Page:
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Alex and Ronni - Publicity Shot


Alex and Ronni 1970

[1970] When WMCA owner Peter Strauss cancelled Alex’s radio show to make way for Yankees baseball, we moved it across town to WPLJ-FM and the listeners followed. I was in the city I had dreamed of living in since childhood, producing a big-deal, successful show that was itself part of the zeitgeist of the times - at least in New York. Professionally, life could not have been better.


davidfmendes @ 2003-09-08 said:
This fotolog of yours, the captions and pictures, and the beautiful text your "about", everything is amazing. I have a long time obsession with personal photos, and even started (twice) documentary projects about it. Your log reminds me of that idea, and of the kind of beauty I had in mind when I tried to film them.

yolima @ 2003-09-13 said:
Oooh, did you crochet that "stole" yourself?

The Jessie Project – Part 1

category_bug_ageism.gif My job search has lasted, so far, an alarmingly long time - nearly eight months. You can hardly ever prove the problem is age discrimination – less than a third of such legal actions are decided in favor of the plaintiff, and that’s at the firing end of employment. It is all but impossible to prove what is called “failure to hire” based on age - no one ever says outright, “You’re too old for us.”

But you know in your bones when it happens.

Last time I was conducting a job search – from July 2000 until September 2001 – I came to believe that my age was a hindrance. Several times, recruiters and hiring managers who had been enthusiastic on the telephone and eager to meet me, were oddly subdued when I walked into their offices. One told me, when I arrived at 10AM, that the position had been filled. I had little reason to believe him as we had set up our appointment at 4PM the previous afternoon.

Angry, frustrated and scared about my future but with plenty of time on my hands, I decided to test if age discrimination was limiting my search.

To do so, I created an alter ego whose work experience matched my own, but who was younger than I was. I borrowed my mother’s maiden name, Jessie Banta. I gave Jessie my cell phone number, keeping the land line for myself. I signed her up for a Web-based email account in her name and then created her resume in a different format from mine with fictional, but believable employer names.

Jessie got the same job titles as my own, but I reworded the descriptions and accomplishments to avoid giving away the game to any sharp-eyed readers, and I jiggered the employment dates a bit for more variety.

With the inclusion of some of my television experience, Jessie’s resume became a close, substantive match to my own. The only real difference was that her experience began in 1988, making her appear to be about 33 or 34 years old if you did the math. Neither of us listed education information because I don’t have a degree and I wanted an equal test.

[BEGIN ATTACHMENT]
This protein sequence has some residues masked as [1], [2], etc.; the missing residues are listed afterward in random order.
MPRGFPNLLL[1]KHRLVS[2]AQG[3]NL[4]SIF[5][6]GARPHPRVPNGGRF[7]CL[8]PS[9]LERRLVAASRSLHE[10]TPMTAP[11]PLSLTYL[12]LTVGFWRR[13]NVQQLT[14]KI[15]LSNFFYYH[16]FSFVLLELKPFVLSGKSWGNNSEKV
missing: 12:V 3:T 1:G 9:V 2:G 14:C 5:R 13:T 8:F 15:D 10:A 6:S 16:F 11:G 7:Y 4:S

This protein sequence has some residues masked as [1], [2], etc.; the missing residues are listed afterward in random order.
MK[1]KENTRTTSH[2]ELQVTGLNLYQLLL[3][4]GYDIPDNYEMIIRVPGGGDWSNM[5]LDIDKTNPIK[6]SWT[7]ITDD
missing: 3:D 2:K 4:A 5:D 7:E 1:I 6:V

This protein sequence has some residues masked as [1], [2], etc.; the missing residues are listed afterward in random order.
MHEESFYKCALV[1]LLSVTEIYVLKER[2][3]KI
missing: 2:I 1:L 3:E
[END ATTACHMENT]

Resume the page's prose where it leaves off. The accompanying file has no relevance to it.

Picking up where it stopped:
And thus, The Jessie Project was born.

Jessie’s first resume and cover letter went by email to a recruiter to whom I had sent mine, without response so far, a week earlier. To my astonishment, not five minutes after I hit the Send button, Jessie’s phone rang – it was the recruiter.

The conversation was a repeat of one I had run into as myself far too often:

RECRUITER: (at high speed) Hi-I’m-Jane-from-XYZ-Company-and-I-just-got-your-resume. Fantastic. What-salary-are-you-looking-for?

JESSIE: (slower) Thank you for calling, Jane. Could you tell me something about the position before we discuss salary?

RECRUITER: I need to know what kind of money you’re looking for first.

JESSIE: That’s hard to say without knowing more about the job.

RECRUITER: I’ll have to call you back.

In those 15 seconds, I learned two new things: A young-looking resume gets immediate attention, and young candidates are no less plagued by incompetent recruiters than older ones.

The Jessie Project - Part 2

Body and Mind

category_bug_oliver Next Sunday, I’ll be six months old and I still have a lot of growing to do, but you can see here how tall I am already.

Ollie Standing at the Computer

A cat's body, you know, is a finely tuned machine and I've been putting in a lot of time developing mine. My eye-paw coordination is excellent; I’m as good as any hockey player at getting a “puck” from one end of the house to the other without ever missing a slap. And I hardly ever misjudge a jump anymore when I want to explore top shelves or speak eye-to-eye with Ronni.

I’ve learned that the computer is a cat’s good friend. Besides writing these online notes about my life, I read email with Ronni and I read all your blogs. Jeanne at Cook Sister: thanks for asking about me in your Comment a few days ago. Kimberly at Music and Cats, I really like checking out the pictures of Lyra, Sasha and Sergei every Friday. Give them a lick behind the ear for me. And a special hello to Mike, Andy and Dorey at Ranablog.